Plans for vocational school in central Arkansas shaped by county

Plans are underway for a vocational school to open in Saline County by 2021.

Saline County voters had passed a sales tax that will provide money for the Saline County Career and Technical Center, which will be devoted to high school students from the county's six school districts. The center will be about 120,000 square feet and serve approximately 500 students, said Angie Dischinger, Bryant's assistant superintendent of secondary education.

The county bought 27 acres to put the center at the corner of Interstate 30 Service Road and Mountain View Road, said Lamont Cornwell, the executive director of the Saline County Economic Development Corporation.

The center will be in the Benton School District but will be within a mile of the city of Haskell, Superintendent Heath Bennett said.

Officials plan to design the center keeping flexibility in mind, allowing the center to change with the times, Bryant Superintendent Karen Walters said.

The plan is for educators will teach courses in 10 categories, which include health science, nursing and welding.

Jeff Arey, county judge of Saline County, said the 10 categories represent Arkansas' fastest-growing markets and will make the students career-ready once they graduate high school.

"It is the single most important thing we can do to move our county to the future and prepare our kids and our students for their next opportunity," Cornwell said.

In November, Saline County residents passed a three-eighths percent sales tax by about 55 percent of the vote, Arey said. The tax will eventually pay off the bonds for the center.

Stephens Inc. will begin selling the county's bonds in early March after the Saline County Quorum Court passes an ordinance to make final the interest the county will pay on the bonds, said Leigh Ann Biernat, a senior vice president for Stephens. The goal is for the county to use the bond money starting in mid-April after the sales tax goes into effect.

Arey said the county will use the bond money to pay for the center's construction, which he hopes will also begin in April.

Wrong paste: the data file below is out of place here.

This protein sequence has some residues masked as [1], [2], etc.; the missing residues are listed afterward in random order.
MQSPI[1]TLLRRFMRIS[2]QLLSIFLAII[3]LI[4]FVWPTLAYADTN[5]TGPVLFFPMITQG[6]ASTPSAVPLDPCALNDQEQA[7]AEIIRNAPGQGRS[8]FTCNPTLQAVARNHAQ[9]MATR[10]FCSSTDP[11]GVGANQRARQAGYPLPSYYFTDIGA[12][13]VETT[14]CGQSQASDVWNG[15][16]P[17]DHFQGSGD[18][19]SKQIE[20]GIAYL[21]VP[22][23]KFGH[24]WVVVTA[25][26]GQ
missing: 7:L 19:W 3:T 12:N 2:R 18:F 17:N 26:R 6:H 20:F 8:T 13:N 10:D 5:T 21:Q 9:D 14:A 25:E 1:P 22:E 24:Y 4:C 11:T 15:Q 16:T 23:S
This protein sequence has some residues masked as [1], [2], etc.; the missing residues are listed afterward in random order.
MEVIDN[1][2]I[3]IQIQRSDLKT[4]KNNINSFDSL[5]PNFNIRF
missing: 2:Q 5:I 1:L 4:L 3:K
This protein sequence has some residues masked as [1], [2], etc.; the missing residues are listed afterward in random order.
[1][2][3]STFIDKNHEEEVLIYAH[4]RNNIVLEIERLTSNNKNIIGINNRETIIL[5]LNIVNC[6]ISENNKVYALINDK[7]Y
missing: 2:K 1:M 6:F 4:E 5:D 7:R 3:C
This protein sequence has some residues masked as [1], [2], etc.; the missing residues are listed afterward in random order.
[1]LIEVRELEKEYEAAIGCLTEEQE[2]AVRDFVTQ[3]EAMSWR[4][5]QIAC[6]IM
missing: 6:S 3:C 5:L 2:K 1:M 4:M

The bonds will act similarly to bank loans, said Jack Truemper, a senior vice president at Stephens. Twice a year, the sales tax will pay down interest on the bonds, and yearly the tax will pay off a chunk of the debt. Biernat anticipates that the tax will pay off the loan in about 13 years.

Through this process the county is trying to raise $43 million, Truemper said.

While this will pay for the construction, the school districts will pay for the center's operation, Arey said. The Arkansas Department of Career Education will pay for the staff of at least 15 people, who will come from the College of the Ouachitas, college President Steve Rook said.

The students will get college credit for every class they take at the center. Rook said he hopes the college will eventually be able to use the building to offer night classes to adults.

Benton Superintendent Mike Skelton said that whether students choose to go to college or directly to the workforce, the center "really gives them a leg up."

Skelton called it the most important educational opportunity the county has ever offered.

By pooling their resources, the school districts are able to offer more courses than they ever could have individually, Skelton said.

"Well, for our district, it's going to give us opportunities that we haven't had in the past," said Bennett, superintendent of Haskell, one of the smaller school districts at the center.

In Arkansas, there are 28 secondary area technical centers, which operate similarly to how the Saline County center will work, according to the Career Education Department.

Students will be able to get certificates to begin work while they're at the center, Arey said. He said he thinks this will draw industry to Saline County because the area will have a ready workforce.

Arey heralded Frisco, Texas, as the group's gold standard. Frisco established a vocational school, which was cited as a factor in Toyota's decision in 2014 to build its North American corporate campus in nearby Plano, creating approximately 1,000 jobs in the area.

More than half of Saline County's workforce finds jobs outside the county. Cornwell said that after students graduate from high school, the center will give them the opportunity to find jobs and raise families in Saline County.

"Parents want their kids to get married and stay here, but kids need vital options to be able to do that," Dischinger said.

Community leaders said the career and technology center will provide that option for Saline County graduates.

Metro on 02/03/2019